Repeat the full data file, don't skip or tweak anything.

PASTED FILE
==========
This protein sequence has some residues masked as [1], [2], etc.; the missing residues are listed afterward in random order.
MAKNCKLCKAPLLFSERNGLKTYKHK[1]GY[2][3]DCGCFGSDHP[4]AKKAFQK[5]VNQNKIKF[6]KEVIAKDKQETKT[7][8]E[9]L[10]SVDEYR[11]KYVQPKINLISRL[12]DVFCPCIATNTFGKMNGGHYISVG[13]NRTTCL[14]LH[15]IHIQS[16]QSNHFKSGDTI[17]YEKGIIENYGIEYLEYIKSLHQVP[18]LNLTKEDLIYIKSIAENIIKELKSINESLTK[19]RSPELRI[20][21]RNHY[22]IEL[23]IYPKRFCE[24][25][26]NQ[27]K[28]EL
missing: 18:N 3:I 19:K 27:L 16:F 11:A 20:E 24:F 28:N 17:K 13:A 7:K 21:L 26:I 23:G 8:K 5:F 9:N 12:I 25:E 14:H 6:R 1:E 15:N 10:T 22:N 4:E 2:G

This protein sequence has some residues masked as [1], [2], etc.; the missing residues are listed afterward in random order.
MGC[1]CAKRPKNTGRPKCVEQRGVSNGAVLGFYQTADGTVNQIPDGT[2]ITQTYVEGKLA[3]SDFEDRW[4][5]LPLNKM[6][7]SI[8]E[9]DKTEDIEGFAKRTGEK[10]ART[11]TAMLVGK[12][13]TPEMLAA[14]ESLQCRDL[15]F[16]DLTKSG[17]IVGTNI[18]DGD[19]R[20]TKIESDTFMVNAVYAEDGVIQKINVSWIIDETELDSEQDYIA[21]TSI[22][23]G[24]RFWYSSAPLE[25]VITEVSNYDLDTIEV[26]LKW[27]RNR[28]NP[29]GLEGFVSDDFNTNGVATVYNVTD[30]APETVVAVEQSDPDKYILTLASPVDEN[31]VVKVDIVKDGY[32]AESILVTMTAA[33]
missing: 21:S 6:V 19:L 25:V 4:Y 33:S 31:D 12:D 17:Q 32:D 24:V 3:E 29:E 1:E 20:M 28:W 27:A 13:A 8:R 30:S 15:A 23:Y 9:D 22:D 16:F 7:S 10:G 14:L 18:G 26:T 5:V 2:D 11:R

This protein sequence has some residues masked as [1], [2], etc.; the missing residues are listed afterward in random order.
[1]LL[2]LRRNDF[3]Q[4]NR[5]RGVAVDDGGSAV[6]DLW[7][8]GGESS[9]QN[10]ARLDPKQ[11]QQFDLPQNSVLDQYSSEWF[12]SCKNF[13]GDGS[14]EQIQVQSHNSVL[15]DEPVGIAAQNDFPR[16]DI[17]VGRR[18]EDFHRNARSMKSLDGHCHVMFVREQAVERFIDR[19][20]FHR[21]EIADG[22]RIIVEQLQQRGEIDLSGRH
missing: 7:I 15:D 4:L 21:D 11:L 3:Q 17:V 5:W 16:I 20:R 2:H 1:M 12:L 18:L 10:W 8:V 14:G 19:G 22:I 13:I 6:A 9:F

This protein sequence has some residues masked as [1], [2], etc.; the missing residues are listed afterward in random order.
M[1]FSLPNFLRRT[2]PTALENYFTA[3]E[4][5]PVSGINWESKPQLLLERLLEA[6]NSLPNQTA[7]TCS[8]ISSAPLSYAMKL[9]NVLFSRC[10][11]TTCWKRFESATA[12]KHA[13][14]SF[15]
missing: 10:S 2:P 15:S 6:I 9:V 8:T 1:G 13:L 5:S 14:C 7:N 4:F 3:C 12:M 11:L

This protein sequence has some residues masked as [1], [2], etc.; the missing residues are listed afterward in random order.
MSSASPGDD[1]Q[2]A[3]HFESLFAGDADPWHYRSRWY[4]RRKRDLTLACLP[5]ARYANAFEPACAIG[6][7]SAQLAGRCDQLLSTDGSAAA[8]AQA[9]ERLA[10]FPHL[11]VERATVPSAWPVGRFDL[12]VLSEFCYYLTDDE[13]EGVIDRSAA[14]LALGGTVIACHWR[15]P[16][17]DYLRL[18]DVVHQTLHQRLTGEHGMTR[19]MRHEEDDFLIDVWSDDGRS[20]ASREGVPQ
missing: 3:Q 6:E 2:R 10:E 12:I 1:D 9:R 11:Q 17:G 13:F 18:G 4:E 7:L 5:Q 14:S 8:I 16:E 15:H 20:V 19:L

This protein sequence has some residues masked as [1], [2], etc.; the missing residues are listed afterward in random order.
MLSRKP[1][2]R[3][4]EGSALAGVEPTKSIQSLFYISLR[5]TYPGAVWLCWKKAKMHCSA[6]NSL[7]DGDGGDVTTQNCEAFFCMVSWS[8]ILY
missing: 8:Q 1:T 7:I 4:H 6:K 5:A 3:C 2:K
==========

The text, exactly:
This protein sequence has some residues masked as [1], [2], etc.; the missing residues are listed afterward in random order.
MAKNCKLCKAPLLFSERNGLKTYKHK[1]GY[2][3]DCGCFGSDHP[4]AKKAFQK[5]VNQNKIKF[6]KEVIAKDKQETKT[7][8]E[9]L[10]SVDEYR[11]KYVQPKINLISRL[12]DVFCPCIATNTFGKMNGGHYISVG[13]NRTTCL[14]LH[15]IHIQS[16]QSNHFKSGDTI[17]YEKGIIENYGIEYLEYIKSLHQVP[18]LNLTKEDLIYIKSIAENIIKELKSINESLTK[19]RSPELRI[20][21]RNHY[22]IEL[23]IYPKRFCE[24][25][26]NQ[27]K[28]EL
missing: 18:N 3:I 19:K 27:L 16:F 11:A 20:E 24:F 28:N 17:K 13:A 7:K 21:L 26:I 23:G 8:K 5:F 9:N 12:I 25:E 14:H 6:R 1:E 15:N 10:T 22:N 4:E 2:G

This protein sequence has some residues masked as [1], [2], etc.; the missing residues are listed afterward in random order.
MGC[1]CAKRPKNTGRPKCVEQRGVSNGAVLGFYQTADGTVNQIPDGT[2]ITQTYVEGKLA[3]SDFEDRW[4][5]LPLNKM[6][7]SI[8]E[9]DKTEDIEGFAKRTGEK[10]ART[11]TAMLVGK[12][13]TPEMLAA[14]ESLQCRDL[15]F[16]DLTKSG[17]IVGTNI[18]DGD[19]R[20]TKIESDTFMVNAVYAEDGVIQKINVSWIIDETELDSEQDYIA[21]TSI[22][23]G[24]RFWYSSAPLE[25]VITEVSNYDLDTIEV[26]LKW[27]RNR[28]NP[29]GLEGFVSDDFNTNGVATVYNVTD[30]APETVVAVEQSDPDKYILTLASPVDEN[31]VVKVDIVKDGY[32]AESILVTMTAA[33]
missing: 21:S 6:V 19:L 25:V 4:Y 33:S 31:D 12:D 17:Q 32:D 24:V 3:E 29:E 1:E 20:M 28:W 27:A 13:A 8:R 30:S 15:A 23:Y 9:D 22:D 16:F 7:S 10:G 14:L 18:G 26:T 5:V 2:D 11:R

This protein sequence has some residues masked as [1], [2], etc.; the missing residues are listed afterward in random order.
[1]LL[2]LRRNDF[3]Q[4]NR[5]RGVAVDDGGSAV[6]DLW[7][8]GGESS[9]QN[10]ARLDPKQ[11]QQFDLPQNSVLDQYSSEWF[12]SCKNF[13]GDGS[14]EQIQVQSHNSVL[15]DEPVGIAAQNDFPR[16]DI[17]VGRR[18]EDFHRNARSMKSLDGHCHVMFVREQAVERFIDR[19][20]FHR[21]EIADG[22]RIIVEQLQQRGEIDLSGRH
missing: 7:I 15:D 4:L 21:D 11:L 3:Q 17:V 5:W 16:I 20:R 2:H 1:M 12:L 18:L 10:W 8:V 14:G 19:G 22:I 13:I 6:A 9:F

This protein sequence has some residues masked as [1], [2], etc.; the missing residues are listed afterward in random order.
M[1]FSLPNFLRRT[2]PTALENYFTA[3]E[4][5]PVSGINWESKPQLLLERLLEA[6]NSLPNQTA[7]TCS[8]ISSAPLSYAMKL[9]NVLFSRC[10][11]TTCWKRFESATA[12]KHA[13][14]SF[15]
missing: 10:S 2:P 15:S 6:I 9:V 8:T 1:G 13:L 5:S 14:C 7:N 4:F 3:C 12:M 11:L

This protein sequence has some residues masked as [1], [2], etc.; the missing residues are listed afterward in random order.
MSSASPGDD[1]Q[2]A[3]HFESLFAGDADPWHYRSRWY[4]RRKRDLTLACLP[5]ARYANAFEPACAIG[6][7]SAQLAGRCDQLLSTDGSAAA[8]AQA[9]ERLA[10]FPHL[11]VERATVPSAWPVGRFDL[12]VLSEFCYYLTDDE[13]EGVIDRSAA[14]LALGGTVIACHWR[15]P[16][17]DYLRL[18]DVVHQTLHQRLTGEHGMTR[19]MRHEEDDFLIDVWSDDGRS[20]ASREGVPQ
missing: 3:Q 6:E 2:R 10:E 12:I 1:D 9:R 11:Q 17:G 13:F 18:G 4:E 7:L 5:Q 14:S 8:I 16:E 15:H 20:V 19:L

This protein sequence has some residues masked as [1], [2], etc.; the missing residues are listed afterward in random order.
MLSRKP[1][2]R[3][4]EGSALAGVEPTKSIQSLFYISLR[5]TYPGAVWLCWKKAKMHCSA[6]NSL[7]DGDGGDVTTQNCEAFFCMVSWS[8]ILY
missing: 8:Q 1:T 7:I 4:H 6:K 5:A 3:C 2:K